An Environment Court judge this week approved two major golf resort zones near Arrowtown.
Judge John Hassan has allowed local tourism magnate Sir John Davies' family to develop their proposed Hogans Gully golf resort, which the Queenstown Lakes District Council originally refused to rezone.
Along with an 18-hole championship golf course designed by former professional Greg Turner, of Arrowtown, and other amenities, there is provision for 60 residential and 16 visitor accommodation units.
Through another consent order, Judge Hassan has also resort-zoned jeweller Sir Michael Hill's golf course, The Hills — again, this comes after initial opposition from the council.
The new zoning allows up to 66 residential and 84 visitor accommodation units, though only in carefully selected areas.
Sir John's son Mike, who is spearheading the Hogans Gully project, said "it's been a five-year exercise, and we're pretty excited where we've ended up".
"There were speed humps along the way, where we could have pulled pin, but at the end of the day, grit and determination got us there."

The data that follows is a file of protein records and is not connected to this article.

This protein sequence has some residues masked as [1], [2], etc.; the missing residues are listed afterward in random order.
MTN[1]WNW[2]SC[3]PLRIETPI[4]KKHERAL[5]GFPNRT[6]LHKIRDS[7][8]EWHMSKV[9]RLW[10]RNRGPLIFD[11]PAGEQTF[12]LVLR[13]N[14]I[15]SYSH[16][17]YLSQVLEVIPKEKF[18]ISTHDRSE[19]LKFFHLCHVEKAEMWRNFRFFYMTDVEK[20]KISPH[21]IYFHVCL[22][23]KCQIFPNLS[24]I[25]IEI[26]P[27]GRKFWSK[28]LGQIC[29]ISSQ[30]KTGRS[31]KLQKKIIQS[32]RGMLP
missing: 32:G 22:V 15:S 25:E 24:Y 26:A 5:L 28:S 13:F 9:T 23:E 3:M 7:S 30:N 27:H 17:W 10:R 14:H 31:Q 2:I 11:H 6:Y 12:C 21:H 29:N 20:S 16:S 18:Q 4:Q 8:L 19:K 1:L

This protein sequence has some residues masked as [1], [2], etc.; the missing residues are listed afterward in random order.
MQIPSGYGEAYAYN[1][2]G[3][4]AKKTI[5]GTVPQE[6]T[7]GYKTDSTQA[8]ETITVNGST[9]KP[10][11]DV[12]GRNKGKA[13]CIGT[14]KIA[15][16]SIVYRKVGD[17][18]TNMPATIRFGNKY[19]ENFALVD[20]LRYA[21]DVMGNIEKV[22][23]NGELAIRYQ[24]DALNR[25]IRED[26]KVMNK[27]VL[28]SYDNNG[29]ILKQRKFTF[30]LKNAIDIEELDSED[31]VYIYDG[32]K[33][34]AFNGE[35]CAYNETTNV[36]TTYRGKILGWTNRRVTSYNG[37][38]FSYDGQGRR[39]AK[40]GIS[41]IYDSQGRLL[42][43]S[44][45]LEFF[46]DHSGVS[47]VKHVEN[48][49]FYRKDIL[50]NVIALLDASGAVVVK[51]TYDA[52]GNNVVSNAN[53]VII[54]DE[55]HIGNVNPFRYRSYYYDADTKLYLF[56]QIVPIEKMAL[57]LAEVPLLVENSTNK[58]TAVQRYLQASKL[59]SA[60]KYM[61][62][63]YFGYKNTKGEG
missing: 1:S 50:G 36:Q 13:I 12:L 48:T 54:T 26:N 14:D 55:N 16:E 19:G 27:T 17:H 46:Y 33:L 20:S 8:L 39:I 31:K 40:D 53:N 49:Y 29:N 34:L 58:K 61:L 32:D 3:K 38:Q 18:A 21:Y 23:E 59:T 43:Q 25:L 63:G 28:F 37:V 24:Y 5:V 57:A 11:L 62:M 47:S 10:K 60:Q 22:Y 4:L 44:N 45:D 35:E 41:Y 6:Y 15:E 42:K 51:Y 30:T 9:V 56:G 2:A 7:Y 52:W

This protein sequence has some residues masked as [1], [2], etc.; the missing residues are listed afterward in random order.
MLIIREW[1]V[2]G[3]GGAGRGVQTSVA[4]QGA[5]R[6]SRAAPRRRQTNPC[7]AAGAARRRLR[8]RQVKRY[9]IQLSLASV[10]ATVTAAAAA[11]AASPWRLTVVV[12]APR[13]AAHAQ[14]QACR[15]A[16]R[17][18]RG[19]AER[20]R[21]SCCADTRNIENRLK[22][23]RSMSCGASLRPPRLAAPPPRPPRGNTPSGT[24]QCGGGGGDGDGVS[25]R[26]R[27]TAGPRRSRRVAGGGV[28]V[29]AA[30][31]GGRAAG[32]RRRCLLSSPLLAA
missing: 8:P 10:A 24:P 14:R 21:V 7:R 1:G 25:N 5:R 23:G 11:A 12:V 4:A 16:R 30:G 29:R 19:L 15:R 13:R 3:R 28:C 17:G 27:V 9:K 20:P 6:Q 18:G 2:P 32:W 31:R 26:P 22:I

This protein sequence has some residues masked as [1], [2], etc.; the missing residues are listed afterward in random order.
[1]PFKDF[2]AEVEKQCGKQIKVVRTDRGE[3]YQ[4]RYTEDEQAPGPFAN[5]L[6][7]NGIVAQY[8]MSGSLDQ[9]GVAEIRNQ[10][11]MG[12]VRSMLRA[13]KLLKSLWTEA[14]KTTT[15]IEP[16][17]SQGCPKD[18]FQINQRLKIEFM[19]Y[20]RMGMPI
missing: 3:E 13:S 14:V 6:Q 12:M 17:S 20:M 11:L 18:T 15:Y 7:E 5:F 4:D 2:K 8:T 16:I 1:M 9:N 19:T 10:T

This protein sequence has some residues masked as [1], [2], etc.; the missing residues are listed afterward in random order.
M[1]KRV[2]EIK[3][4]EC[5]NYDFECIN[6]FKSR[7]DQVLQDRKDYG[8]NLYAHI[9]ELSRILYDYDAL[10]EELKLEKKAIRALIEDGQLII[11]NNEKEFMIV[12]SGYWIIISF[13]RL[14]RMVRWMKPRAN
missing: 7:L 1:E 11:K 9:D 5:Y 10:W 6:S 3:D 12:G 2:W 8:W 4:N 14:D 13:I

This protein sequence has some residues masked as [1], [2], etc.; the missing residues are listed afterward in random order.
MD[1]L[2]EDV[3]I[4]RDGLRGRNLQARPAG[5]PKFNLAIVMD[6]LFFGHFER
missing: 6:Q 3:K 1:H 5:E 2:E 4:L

Through mediation, he said both his and the council's sides made concessions — they had originally proposed 91 accommodation units, for example.
"It's a win-win for both of us."
High-spending golfers were the kind of visitors Queenstown and Wanaka wanted, "rather than mass tourism", he said.
"In Covid times, we've had two rough years in Queenstown ... this will take four or five years to develop, it's good for the area."
He said he would know when work would start by early next year.
As part of the consent, the developer had agreed, in consultation with the Queenstown Trails Trust, to put a walking/cycling trail around the resort.
Judge Hassan's court order noted buildings would be put in the upper terraces of the site, which were not visible from State Highway 6, Hogans Gully Rd or McDonnell Rd.
Baxter Design Group owner Paddy Baxter, a local, who master-planned the resort said "the fundamental, underlying principle was the protection of the rural values".
He said features of the design setting it apart from other golf course resorts were 43ha of ecological revegetation, and low building heights.
The clubhouse, designed by Auckland architect Andrew Patterson, who also designed The Hills' clubhouse, resembles a low farm wall.